Developer tops off Royal Oak lofts
By Catherine Kavanaugh
Daily Tribune Staff Writer
PUBLISHED: September 30, 2005
ROYAL OAK— For condominium buyers Mary Leddy and Mary Mullings, a “topping out” ceremony Wednesday at Main North Lofts was like a reunion.
Leddy, a 20-year Royal Oak resident who works as a nurse at William Beaumont Hospital, hadn’t seen Mullings, a Beaumont retiree who lives in Bloomfield Hills, for 12 years.
“Now we’re going to be neighbors,” Leddy said.
Only three of the 94 units in the nine-story building going up on Main Street just north of 11 Mile Road are left. Buyers paid $275,000 to $875,000 for the two-bedroom, two-bathroom condos that will sit atop Hollywood Video, an eatery for salad lovers called Moe’s, a southwestern restaurant called Doc Green’s, and a couple other businesses.
The building will be finished in spring 2006, but the developers, construction workers, city officials, and future residents celebrated yesterday after a crane swung the last piece of concrete they had all signed into place.
With the structural work completed, the building will be enclosed in brick, stone and metal next. In a few weeks, construction also will start on a parking deck and then in November the second of three nine-story buildings called The Terrace will start taking shape.
The development by Joseph Freed Homes of Chicago will add about $100 million to the city tax base and hundreds of new residents. The sales staff is focusing on the 176-unit east tower now, which will have a ground-floor gourmet grocery store called Plum Market. The 42,000-square-foot business will be run by the family that owned the Merchant of Vino stores. It will carry mostly natural and specialty goods.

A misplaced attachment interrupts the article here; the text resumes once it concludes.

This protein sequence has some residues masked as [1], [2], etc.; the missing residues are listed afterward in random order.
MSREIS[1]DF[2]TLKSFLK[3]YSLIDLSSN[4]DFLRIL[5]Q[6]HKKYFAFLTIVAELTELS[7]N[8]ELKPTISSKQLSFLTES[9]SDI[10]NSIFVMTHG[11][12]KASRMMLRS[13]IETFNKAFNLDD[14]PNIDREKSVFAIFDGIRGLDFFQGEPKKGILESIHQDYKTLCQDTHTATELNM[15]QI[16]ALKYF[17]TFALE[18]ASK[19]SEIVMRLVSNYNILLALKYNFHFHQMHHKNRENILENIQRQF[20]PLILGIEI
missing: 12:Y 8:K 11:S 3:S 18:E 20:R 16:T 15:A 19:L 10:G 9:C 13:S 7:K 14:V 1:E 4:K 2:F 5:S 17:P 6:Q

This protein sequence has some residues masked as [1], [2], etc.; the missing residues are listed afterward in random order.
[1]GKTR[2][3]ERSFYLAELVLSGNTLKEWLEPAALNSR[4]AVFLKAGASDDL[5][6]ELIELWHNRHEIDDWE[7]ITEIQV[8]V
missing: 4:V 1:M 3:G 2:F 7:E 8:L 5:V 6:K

“We say Plum Market is where wellness meets taste,” said Matt Jonna, president of what could be the flagship store.
The Mullingses are looking forward to taking an elevator down nine floors to dine and shop.
“That’s what attracted us,” Mary Mullings said. “We can walk everywhere. We won’t have to move our car.”
Down on the sixth floor, Leddy plans to rent out her condo to hospital workers needing temporary housing as they finish training programs and residencies.
“For me, it’s an investment,” Leddy said. “I believe in Royal Oak. I love Royal Oak.”
She picked out a fireplace for the condo and asked for extra electrical outlets near it so her tenant will be able to plug in Christmas lights.
“Even though I’m renting it out, I want all the home touches,” Leddy added.
Despite all the building going on at the northeast corner of Main and 11 Mile, the city has received few complaints from neighbors, according to Mayor James Ellison. He has been involved with the project from its design phase and is eager to see its completion.
“This intersection will be the new core of Royal Oak,” the mayor said.
Architect Mark Farlow, a Royal Oak resident who works for Victor Saroki & Associates of Birmingham, said each of the three buildings will have its own character and be tied together with impressive landscaping, including a fountain.
Farlow, a 1975 Kimball High School graduate, said he can’t wait to go to his 30-year reunion this weekend.
“When people ask me what I’ve been doing, I can point to this,’ he said. “I’m totally geeked.”
Contact Catherine Kavanaugh at firstname.lastname@example.org.